My Car Quest

June 12, 2024

The Gaylord Gladiator

It came, it went and I miss it…

by Wallace Wyss –

Like many a car aficionado, I yearn to have a car with my own nameplate. Just last week I saw Jay Leno toodling about in a Cunningham and I thought how lucky Briggs Cunningham was to be able to build a car to his own design.

But the more I look at my taste, I am wondering if it’s increasingly becoming totally out of whack with the modern world. It turns out I like cars like the Gaylord. Count me in for ostentation.

Gaylord Gladiator

Gaylord Gladiator

The 1955-1956 Gaylord Gladiator two door coupe was an American automobile that offered luxury car refinements and sports car performance. Perhaps it indulged too much in the fads of the auto industry at the time so that the result is that now it looks very dated.

Gaylord Gladiator

Gaylord Car Ltd. Of Chicago was started by two brothers, James and Edward Gaylord. Their father invented the bobby pin so let’s say if they weren’t born with a silver spoon in their mouths it came along eventually.

Gaylord Gladiator

They decided they didn’t just want a Jaguar or Ferrari, no, they would design their own luxury car and did. They went to Wisconsin designer Brooks Stevens who, being a classic car collector had the same ideas about grandiose grilles and huge headlamps, recalling the features of prewar grand touring cars.

Gaylord Gladiator

The German coachbuilder Herman Spohn was selected to build the Gaylord Gladiator. One site called says Zeppelin in Germany was the production car builder. Yes, the same people that made the blimps! Spohn’s coachwork was impeccable, it’s just that he wasn’t able to dissuade them from some of what I’d have to call “Americanisms.”

Gaylord Gladiator

There were two different models of the Gaylord Gladiator, the two door with the disappearing top and a four door.

In 1955 the brothers set as their goal the production figure of 25 cars per year with a price tag of $10,000. If you think about it a three bedroom house in the ‘burbs back then was about $15,000 so it was pretty pricey. They showed the first one at the 1955 Paris auto show and the ousted Egyptian King Farouk bought one to cruise about the Cote d’Azur in and in Hollywood actor Dick Powell stepped up to the plate.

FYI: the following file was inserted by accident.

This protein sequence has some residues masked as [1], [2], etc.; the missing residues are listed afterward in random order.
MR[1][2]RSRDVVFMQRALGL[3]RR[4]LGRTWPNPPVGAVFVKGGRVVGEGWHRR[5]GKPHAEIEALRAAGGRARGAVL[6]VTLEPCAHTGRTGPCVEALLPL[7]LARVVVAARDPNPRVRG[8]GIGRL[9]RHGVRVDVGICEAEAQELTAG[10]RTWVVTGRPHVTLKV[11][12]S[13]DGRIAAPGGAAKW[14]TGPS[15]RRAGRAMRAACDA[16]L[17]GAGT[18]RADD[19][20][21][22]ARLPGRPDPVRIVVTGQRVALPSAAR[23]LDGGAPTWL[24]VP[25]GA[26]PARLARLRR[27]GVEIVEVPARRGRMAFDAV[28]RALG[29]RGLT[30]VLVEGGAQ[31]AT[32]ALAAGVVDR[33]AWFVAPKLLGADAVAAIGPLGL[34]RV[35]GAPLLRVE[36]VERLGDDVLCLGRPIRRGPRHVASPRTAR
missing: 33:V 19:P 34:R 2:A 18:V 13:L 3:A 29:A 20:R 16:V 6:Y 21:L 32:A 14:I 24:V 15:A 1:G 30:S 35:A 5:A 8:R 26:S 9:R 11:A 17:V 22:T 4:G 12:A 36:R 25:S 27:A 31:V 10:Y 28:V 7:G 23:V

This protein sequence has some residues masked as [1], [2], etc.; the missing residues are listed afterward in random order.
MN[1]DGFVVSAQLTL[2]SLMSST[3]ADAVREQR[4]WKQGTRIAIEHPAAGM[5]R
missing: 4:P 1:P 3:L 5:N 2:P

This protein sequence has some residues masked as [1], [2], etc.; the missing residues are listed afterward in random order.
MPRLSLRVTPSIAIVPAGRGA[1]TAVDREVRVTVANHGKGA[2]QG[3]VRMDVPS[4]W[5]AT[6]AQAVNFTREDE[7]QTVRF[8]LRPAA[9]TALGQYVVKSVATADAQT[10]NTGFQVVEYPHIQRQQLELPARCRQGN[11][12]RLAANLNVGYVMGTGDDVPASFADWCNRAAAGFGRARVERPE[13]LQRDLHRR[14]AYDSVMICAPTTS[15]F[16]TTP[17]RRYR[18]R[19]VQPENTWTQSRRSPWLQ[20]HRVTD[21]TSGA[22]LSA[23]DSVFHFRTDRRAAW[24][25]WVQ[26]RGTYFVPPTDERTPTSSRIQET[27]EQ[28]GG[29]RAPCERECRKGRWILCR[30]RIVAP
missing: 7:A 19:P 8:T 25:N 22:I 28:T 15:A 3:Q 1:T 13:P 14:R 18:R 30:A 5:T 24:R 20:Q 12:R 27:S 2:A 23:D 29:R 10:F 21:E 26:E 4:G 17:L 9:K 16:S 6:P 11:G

Gaylord Gladiator

Now if the Gaylord brothers had been paying much attention to patents they would have patented their retractable hardtop (though I think a French company offered that before WWII). Like the Chrysler powered Dual Ghias, the prototype Gaylord Gladiator had a Chrysler V8–a 365 cubic inch 305 horsepower unit connected to a Hydra-Matic four speed transmission. But in those days Cadillac was also thought to have a powerful engine so in 1956 the Gaylords were displayed at the 1956 New York auto show with Cadillac V8s.

The chassis, designed by Jim Gaylord, was purpose built, of chrome molybdenum, independent in front, using coil springs and tube shocks. Rear suspension was typical Detroit with a live axle, leaf springs and tube shocks. Drum brakes were on all four wheels, (discs only beginning to be used in the UK on race cars). Costs kept climbing and by 1956 they had to up the price to $17,500. Only the Spohn prototype and three production cars (those Cadillac powered) were made by 1957.

I’ve only seen one interior picture, and it was your basic slab of wood with a row of gauges, similar to Rolls Royce or even the modern day Clenet Series 2, another modern car built to recall prewar car glamor.

Gaylord Gladiator

So what do I like about it? The inset vertical grille which I think was also on the Facel Vega, but especially well done on the Facel II. I liked the big round headlamps that looked like Lucas P100 on the prototype but now think they were a bit over the top even then and I could live with the quads on later versions.